EU pledges $250M to Moldova to tackle acute energy crisis

CHISINAU, Moldova (AP) — European Union Commission President Ursula von der Leyen paid an official visit to Moldova Thursday, where she announced a 250 million-euro (-dollar) support package to help the small nation overcome an acute winter energy crisis amid Russia’s war in Ukraine.

The EU chief said that Moldova, which neighbors Ukraine, will receive 100 million euros in grants and the same amount again in loans from the 27-nation bloc to help it meet...

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CHISINAU, Moldova (AP) — European Union Commission President Ursula von der Leyen paid an official visit to Moldova Thursday, where she announced a 250 million-euro (-dollar) support package to help the small nation overcome an acute winter energy crisis amid Russia’s war in Ukraine.

The EU chief said that Moldova, which neighbors Ukraine, will receive 100 million euros in grants and the same amount again in loans from the 27-nation bloc to help it meet its gas needs this winter, starting Jan. 1. An additional 50 million euros will help the country’s most vulnerable citizens, she said.

“European solidarity with the Republic of Moldova is unshakable,” von der Leyen said at a news conference in the capital, Chisinau, after meeting with pro-Western President Maia Sandu. “We assure you that we will do our best to help you through this crisis.”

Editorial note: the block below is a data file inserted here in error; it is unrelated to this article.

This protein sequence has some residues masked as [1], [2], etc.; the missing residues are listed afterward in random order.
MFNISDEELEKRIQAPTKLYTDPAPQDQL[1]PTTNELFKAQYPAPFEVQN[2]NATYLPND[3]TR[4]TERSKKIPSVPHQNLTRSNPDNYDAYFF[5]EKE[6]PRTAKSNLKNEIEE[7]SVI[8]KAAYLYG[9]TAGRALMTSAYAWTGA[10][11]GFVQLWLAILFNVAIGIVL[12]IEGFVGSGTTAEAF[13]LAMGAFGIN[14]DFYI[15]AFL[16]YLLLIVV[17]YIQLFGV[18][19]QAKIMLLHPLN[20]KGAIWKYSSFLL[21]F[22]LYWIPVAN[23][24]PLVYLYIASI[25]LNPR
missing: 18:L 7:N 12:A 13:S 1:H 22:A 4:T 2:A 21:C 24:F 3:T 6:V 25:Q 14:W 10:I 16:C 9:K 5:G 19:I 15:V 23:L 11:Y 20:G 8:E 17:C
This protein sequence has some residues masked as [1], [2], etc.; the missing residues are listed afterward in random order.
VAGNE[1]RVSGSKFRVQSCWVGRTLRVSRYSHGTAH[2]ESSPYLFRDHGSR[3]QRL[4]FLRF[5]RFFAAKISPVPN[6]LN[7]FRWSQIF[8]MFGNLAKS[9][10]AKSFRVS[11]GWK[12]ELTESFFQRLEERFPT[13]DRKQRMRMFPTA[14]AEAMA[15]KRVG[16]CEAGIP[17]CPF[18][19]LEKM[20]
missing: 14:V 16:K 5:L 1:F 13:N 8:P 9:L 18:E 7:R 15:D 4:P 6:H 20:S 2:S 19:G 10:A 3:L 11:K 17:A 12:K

Moldova, which has a population of about 2.6 million, is entirely dependent on Russia for its natural gas. But Russia has used that dependence to pressure the country over its alignment with the West and in recent weeks halved its gas supplies, triggering an unprecedented energy crisis as winter begins to grip.

Sandu has said that Moscow’s decision to reduce supplies amounts to “political blackmail” in the country where household energy tariffs have increased six-fold in the past year amid skyrocketing inflation.

“We are facing the worst energy crisis in three decades,” Sandu said Thursday. “A crisis in which energy resources are being used as weapons against democracy.”

“Only together, in solidarity, will we be able to survive the coming winter and preserve our freedom and a peaceful and democratic future,” Sandu added.

In June, Moldova was granted EU candidate status, but the country likely won’t obtain full membership for years, since it is conditional on a series of reforms in areas such as tackling corruption, organized crime and strengthening human rights and the rule of law.

“We want to bring Moldova into the safe and prosperous space of the European Union,” Sandu said, “where human life and freedom are supreme values … and states are not attacked for the development path they choose.”

Von der Leyen also said Thursday that a donors’ meeting will be held in Paris later this month, to help Moldova purchase energy resources. “Moldova is part of our European family. And family must stick together when the times are getting tough and difficult,” she said.

On Friday, the European Parliament President Roberta Metsola will also pay an official visit to Moldova.

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McGrath reported from Sighisoara, Romania.

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Follow AP’s coverage of the war in Ukraine at https://apnews.com/hub/russia-ukraine

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